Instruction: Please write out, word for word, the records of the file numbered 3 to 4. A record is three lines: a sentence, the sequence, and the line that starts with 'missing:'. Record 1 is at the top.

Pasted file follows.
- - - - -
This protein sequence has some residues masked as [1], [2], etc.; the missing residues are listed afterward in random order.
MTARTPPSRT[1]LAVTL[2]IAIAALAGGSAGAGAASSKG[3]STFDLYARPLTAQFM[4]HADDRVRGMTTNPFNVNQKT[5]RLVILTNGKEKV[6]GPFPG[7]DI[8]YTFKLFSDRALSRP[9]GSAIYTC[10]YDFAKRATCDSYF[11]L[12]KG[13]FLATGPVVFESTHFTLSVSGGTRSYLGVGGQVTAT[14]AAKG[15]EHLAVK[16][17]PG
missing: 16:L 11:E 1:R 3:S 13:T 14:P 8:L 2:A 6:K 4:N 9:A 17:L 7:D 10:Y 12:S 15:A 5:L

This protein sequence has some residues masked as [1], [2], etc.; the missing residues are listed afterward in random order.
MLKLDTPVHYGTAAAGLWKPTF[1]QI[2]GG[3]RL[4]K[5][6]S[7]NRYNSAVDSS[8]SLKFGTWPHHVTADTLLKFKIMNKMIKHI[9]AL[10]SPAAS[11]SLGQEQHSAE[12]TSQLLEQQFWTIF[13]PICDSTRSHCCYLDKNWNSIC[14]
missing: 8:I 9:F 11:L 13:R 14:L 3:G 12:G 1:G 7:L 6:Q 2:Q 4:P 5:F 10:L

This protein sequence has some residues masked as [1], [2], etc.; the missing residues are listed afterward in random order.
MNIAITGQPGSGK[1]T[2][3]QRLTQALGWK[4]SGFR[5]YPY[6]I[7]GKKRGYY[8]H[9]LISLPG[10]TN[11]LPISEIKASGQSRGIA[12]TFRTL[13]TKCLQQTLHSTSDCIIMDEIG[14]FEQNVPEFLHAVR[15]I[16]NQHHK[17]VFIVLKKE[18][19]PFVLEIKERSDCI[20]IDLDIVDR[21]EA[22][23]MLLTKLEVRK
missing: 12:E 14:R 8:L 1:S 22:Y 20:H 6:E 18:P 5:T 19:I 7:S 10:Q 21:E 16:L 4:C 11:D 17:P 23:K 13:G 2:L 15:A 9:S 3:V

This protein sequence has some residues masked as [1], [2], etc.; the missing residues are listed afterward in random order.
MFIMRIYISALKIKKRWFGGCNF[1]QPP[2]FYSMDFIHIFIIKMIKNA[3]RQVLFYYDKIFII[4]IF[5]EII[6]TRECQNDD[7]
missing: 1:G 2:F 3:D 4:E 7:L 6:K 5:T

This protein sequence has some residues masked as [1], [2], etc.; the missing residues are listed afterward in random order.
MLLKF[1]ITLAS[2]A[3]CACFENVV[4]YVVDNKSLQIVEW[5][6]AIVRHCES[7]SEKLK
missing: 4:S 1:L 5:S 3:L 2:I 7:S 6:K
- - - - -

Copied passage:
This protein sequence has some residues masked as [1], [2], etc.; the missing residues are listed afterward in random order.
MNIAITGQPGSGK[1]T[2][3]QRLTQALGWK[4]SGFR[5]YPY[6]I[7]GKKRGYY[8]H[9]LISLPG[10]TN[11]LPISEIKASGQSRGIA[12]TFRTL[13]TKCLQQTLHSTSDCIIMDEIG[14]FEQNVPEFLHAVR[15]I[16]NQHHK[17]VFIVLKKE[18][19]PFVLEIKERSDCI[20]IDLDIVDR[21]EA[22][23]MLLTKLEVRK
missing: 12:E 14:R 8:L 1:S 22:Y 20:H 6:E 18:P 5:T 19:I 7:S 10:Q 21:E 16:L 4:C 11:D 17:P 23:K 13:G 2:L 15:A 9:S 3:V

This protein sequence has some residues masked as [1], [2], etc.; the missing residues are listed afterward in random order.
MFIMRIYISALKIKKRWFGGCNF[1]QPP[2]FYSMDFIHIFIIKMIKNA[3]RQVLFYYDKIFII[4]IF[5]EII[6]TRECQNDD[7]
missing: 1:G 2:F 3:D 4:E 7:L 6:K 5:T